Undeniably, Iron Maiden have spent the last couple of years at a new peak with a massive globe-spanning tour and backed by their best album since Bruce Dickinson’s original stint fronting them. It’s propelled them to newfound heights and one could make the argument that they’re bigger than ever.
The Book of Souls took a few listens to fully ingratiate itself but after several outings, it stands up there with their traditional best albums. If they were to decide to bow out after next year’s Legacy of the Beast tour, there’s been worse final parting shots. Digression aside, due to the nature of the massive world tour they undertook the mighty Maiden have unleashed a live album. Well, compilation.
Pulling tracks from across cities and festivals, Iron Maiden have arranged it to be portrayed as the live set, cherry-picking the songs from different places. Sadly, it makes everything feel a bit detached and clinical rather than just sticking to one venue and one town. I’ve gone on record in the past saying that’s how it should be done and honestly, my feelings on the compilation approach will never change. Iron Maiden have done it plenty of times in the past and on that flipside, it shows the success and the fun they had touring with The Book of Souls.
However, this approach does come with an advantage. If they flubbed a song one night, they can use an on-point version from another date. But it’s Maiden. By collecting songs from different shows, it highlights how they deliver an incredible performance night after night. Songs from The Book of Souls like “Death or Glory” and “The Red and the Black” can stand shoulder to shoulder with “Powerslave” and “The Trooper”. And looking at the setlist, it shows how strong The Book of Souls was as a studio effort as they rely heavily on it and don’t rest on their laurels by delivering a “greatest hits with a couple of new songs”. So if you’re looking for songs like “Run to the Hills” or “2 Minutes to Midnight”, look for another live album of theirs.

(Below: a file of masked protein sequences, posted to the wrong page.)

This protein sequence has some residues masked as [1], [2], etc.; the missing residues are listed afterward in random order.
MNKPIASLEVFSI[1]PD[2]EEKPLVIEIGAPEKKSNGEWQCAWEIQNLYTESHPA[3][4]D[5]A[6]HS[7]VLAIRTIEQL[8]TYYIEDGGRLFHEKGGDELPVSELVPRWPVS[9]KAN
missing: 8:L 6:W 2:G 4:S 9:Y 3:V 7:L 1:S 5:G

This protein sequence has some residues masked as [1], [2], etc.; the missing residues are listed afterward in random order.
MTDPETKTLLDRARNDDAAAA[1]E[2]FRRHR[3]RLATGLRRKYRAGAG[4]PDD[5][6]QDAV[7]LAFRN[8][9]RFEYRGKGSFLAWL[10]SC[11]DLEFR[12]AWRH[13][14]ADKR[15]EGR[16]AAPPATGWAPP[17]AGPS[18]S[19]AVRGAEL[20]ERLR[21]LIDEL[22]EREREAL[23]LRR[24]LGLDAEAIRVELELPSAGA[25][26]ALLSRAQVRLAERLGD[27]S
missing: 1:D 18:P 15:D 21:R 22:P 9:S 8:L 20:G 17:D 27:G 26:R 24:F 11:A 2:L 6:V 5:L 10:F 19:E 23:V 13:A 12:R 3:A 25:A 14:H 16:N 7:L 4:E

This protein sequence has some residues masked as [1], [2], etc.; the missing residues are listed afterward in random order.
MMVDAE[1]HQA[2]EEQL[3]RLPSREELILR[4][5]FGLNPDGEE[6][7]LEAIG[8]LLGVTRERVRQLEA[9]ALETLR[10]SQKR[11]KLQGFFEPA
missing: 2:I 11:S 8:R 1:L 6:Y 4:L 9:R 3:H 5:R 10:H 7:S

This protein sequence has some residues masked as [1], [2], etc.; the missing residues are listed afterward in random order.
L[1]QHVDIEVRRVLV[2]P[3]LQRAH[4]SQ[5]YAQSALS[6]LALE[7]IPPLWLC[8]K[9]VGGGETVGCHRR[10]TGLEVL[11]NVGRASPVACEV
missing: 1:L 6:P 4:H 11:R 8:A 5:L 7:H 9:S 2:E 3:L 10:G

Then there’s the title track itself with an incredible bassline from Steve Harris that matches the equally massive one in “Wrathchild”. Throughout, Bruce Dickinson’s voice is in fine form as if he merely shrugged off his cancer stage and had greater difficulty piloting Ed Force One. Meanwhile “Fear of the Dark” features the usual crowd interaction you’d expect.
Speaking of crowd interaction, two songs from their 2016 headline appearance at Download feature. So you’re probably wondering if that infamous line etched into metal’s annals is spoken. Or should that be screamed? I’m not one for spoiling surprises so you won’t read about it here.
Is this the greatest live album ever? Frankly, no. It’s not even Iron Maiden’s best live album. However, if you’re looking for The Book of Souls in a live rendition, you’ll have a great time with this. Performance and production, you can’t fault either as both are flawless. Setlist-wise, I could have taken a couple of less numbers from the recent album and given what was included, digging out a couple of the less obvious numbers would have worked perfectly. The hardcore fans are likely going to love this but those with a more passing fancy of Maiden but enjoy a live album, track down Live After Death or Live at Donington.